Our attorneys represented Client – a taxi driver – accused of a hit-and-run while driving his cab. Being a cutthroat profession dependent upon a valid license, any blemishes to his driving record would jeopardize his career. Negotiations with the prosecuting attorney were fruitless, however, because the state refused to agree to anything that would allow Client to keep his license, forcing the matter to a jury trial. Prosecution had four witnesses and all Client had was his own testimony.
The evidence and witness statements were split fairly evenly on the issue of whether it really was a hit-and-run situation. Client, however, was always consistent in his telling of the situation over the several months he and our attorneys worked on the case. Up until trial, prosecution witnesses had also been consistent, though some questions had not yet been answered.
At trial, Client told his story as he always had. The prosecution witnesses’ stories unraveled; they developed serious inconsistencies as to important facts such as the speed of Client’s cab, placement of the alleged victim’s body, injuries to the alleged victim, and how the Client could have sped away from the scene on a rainy day at the mall in the middle of a holiday shopping rush.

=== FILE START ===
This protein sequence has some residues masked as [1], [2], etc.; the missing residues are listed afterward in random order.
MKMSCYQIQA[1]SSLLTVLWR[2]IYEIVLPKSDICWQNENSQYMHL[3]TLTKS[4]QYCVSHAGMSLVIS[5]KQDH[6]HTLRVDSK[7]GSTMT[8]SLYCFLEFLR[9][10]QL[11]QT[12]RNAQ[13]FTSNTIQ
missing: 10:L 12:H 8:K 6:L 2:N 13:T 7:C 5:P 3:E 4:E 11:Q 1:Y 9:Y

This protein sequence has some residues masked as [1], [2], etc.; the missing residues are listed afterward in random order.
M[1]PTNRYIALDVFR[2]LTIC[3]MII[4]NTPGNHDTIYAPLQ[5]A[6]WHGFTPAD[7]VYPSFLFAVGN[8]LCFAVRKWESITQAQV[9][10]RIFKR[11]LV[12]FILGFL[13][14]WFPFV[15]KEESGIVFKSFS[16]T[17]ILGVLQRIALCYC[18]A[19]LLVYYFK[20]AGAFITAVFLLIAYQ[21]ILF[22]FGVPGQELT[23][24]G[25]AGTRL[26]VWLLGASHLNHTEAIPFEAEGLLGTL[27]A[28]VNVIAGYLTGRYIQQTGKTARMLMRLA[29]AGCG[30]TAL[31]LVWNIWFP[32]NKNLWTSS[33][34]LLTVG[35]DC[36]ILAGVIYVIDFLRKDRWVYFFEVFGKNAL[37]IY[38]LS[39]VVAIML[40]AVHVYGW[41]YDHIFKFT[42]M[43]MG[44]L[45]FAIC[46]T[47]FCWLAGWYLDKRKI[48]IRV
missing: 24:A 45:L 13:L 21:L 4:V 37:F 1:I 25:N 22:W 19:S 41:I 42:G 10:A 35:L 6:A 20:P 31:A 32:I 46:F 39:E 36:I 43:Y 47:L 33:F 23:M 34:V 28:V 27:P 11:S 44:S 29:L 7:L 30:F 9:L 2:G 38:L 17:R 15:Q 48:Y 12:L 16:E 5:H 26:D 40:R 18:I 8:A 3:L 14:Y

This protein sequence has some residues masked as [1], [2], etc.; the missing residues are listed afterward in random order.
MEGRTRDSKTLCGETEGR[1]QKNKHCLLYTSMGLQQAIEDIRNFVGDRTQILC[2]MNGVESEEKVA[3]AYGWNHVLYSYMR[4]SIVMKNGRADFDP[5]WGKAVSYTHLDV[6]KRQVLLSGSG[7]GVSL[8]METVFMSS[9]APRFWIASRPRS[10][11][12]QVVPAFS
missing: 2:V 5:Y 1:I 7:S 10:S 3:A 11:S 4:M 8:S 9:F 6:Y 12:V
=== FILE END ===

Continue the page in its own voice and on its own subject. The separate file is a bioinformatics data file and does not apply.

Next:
After thirty minutes of deliberations, the jury returned a verdict of not guilty.
Leaving the courthouse, one of our attorneys was approached by a juror as he unlocked his car. The juror told him he had done a good job for Client and volunteered that the jury had voted not guilty immediately but took thirty minutes just to go through all of the jury instructions provided by the court.
Client got to keep his license without a hit-and-run on his record that would have ruined his career and likely forced him and his family into bankruptcy.